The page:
Observe, too, that great achievements always are born of hardship and struggle and barriers which seem insurmountable; obstacles which yield to nothing but an indomitable will backed by an abiding faith!
And here, in one short phrase—indomitable will backed by an abiding faith—you have the approach of major importance that leads to the discovery of the door of the mind, behind which the secret power from within is hidden!
Men who penetrate that secret power and apply it in the solution of personal problems sometimes are called dreamers! But observe that they back their dreams with action, thus proving the soundness of the statement that faith, rightly understood, is active, not passive.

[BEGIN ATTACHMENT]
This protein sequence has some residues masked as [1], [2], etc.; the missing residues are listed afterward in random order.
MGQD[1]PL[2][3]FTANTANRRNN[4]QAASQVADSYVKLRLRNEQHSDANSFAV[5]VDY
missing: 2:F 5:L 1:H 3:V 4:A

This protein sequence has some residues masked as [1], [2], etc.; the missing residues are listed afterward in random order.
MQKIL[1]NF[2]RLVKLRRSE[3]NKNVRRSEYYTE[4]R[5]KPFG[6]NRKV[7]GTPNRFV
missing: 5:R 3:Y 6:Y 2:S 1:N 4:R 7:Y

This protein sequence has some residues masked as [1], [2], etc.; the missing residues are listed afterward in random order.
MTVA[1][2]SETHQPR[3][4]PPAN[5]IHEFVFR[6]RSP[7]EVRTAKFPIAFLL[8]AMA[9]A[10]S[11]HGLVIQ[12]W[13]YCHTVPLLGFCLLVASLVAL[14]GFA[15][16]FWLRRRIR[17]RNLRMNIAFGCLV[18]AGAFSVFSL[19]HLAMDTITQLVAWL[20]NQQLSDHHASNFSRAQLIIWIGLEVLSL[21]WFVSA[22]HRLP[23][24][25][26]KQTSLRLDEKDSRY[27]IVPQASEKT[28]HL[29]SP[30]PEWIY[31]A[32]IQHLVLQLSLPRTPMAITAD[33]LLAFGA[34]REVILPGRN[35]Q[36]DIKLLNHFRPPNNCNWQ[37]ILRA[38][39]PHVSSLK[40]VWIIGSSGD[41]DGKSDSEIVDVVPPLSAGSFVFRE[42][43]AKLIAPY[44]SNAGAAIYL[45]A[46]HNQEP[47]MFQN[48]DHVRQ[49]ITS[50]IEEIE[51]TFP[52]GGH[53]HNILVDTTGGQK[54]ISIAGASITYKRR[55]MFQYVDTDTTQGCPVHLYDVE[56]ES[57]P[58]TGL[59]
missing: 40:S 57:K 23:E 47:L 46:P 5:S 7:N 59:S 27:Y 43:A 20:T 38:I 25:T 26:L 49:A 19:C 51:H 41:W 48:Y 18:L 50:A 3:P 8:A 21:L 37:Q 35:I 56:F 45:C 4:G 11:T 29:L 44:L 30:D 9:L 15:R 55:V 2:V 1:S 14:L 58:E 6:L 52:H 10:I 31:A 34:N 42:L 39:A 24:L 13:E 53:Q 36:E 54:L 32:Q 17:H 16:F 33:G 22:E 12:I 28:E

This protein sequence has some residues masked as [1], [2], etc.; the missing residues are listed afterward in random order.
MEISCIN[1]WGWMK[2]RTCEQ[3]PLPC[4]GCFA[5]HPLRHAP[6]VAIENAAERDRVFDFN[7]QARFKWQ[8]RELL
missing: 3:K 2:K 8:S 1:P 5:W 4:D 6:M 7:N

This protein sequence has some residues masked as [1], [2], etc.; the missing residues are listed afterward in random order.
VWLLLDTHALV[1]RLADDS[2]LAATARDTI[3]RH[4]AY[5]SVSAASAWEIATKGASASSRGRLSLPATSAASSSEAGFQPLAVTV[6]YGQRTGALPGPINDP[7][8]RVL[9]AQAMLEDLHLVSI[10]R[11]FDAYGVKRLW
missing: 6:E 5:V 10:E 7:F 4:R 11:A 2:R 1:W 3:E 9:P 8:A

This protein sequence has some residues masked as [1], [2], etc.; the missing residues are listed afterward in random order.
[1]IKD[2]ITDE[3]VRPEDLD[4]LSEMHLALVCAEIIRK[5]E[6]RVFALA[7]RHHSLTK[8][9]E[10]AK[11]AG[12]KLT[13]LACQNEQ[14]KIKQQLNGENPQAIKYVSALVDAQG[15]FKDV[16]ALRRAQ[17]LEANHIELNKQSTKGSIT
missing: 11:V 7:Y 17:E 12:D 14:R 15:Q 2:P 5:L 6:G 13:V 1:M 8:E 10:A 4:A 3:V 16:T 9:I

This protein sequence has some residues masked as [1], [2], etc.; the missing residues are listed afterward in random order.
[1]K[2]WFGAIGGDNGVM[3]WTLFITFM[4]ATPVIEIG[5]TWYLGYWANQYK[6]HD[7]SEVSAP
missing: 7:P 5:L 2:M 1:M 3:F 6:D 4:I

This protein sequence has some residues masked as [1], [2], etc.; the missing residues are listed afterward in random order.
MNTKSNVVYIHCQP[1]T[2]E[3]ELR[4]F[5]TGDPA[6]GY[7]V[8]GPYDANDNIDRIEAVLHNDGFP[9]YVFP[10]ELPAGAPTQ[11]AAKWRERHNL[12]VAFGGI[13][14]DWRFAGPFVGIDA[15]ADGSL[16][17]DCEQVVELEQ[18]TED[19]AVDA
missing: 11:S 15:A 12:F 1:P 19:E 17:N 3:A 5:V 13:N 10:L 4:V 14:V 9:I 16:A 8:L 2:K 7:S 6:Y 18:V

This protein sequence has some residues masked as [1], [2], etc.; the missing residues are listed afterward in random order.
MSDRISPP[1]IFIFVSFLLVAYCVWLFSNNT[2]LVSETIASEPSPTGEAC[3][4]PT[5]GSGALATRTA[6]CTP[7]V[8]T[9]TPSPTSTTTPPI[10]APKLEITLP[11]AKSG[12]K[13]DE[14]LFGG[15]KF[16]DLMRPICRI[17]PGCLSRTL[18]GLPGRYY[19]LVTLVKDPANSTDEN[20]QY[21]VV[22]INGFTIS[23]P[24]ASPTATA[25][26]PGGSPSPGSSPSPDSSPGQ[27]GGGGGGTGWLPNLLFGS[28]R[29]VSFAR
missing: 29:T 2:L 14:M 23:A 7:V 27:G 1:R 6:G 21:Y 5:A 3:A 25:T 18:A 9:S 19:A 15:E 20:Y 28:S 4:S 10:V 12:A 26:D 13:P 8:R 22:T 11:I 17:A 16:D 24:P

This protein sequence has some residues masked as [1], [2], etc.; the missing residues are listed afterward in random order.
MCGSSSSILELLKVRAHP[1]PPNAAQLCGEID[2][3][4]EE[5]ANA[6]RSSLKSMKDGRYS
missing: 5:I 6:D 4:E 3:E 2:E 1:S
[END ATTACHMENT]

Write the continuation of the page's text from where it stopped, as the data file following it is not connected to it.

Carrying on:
The emergencies of life often bring men to the crossroads, where they are forced to choose their direction, one road being marked Faith and another Fear! What is that causes the vast majority to take the Fear road? The choice hinges upon one’s mental attitude!
The man who takes the Faith road is the man who has conditioned his mind to believe, conditioned it a little at a time, by prompt and courageous decisions in the details of his daily experiences. The man who takes the Fear road does so because he has neglected to condition his mind to be positive.
In Washington, a man sat in a wheel chair with a tin cup and a bunch of pencils in his hands, gaining a meager living by begging. The excuse for his begging was that he lost the use of his legs, through infantile paralysis. His brain had not been affected. He was otherwise strong and healthy.
But his choice led him to accept the Fear road when the disease overtook him, and his mind atrophied through disuse.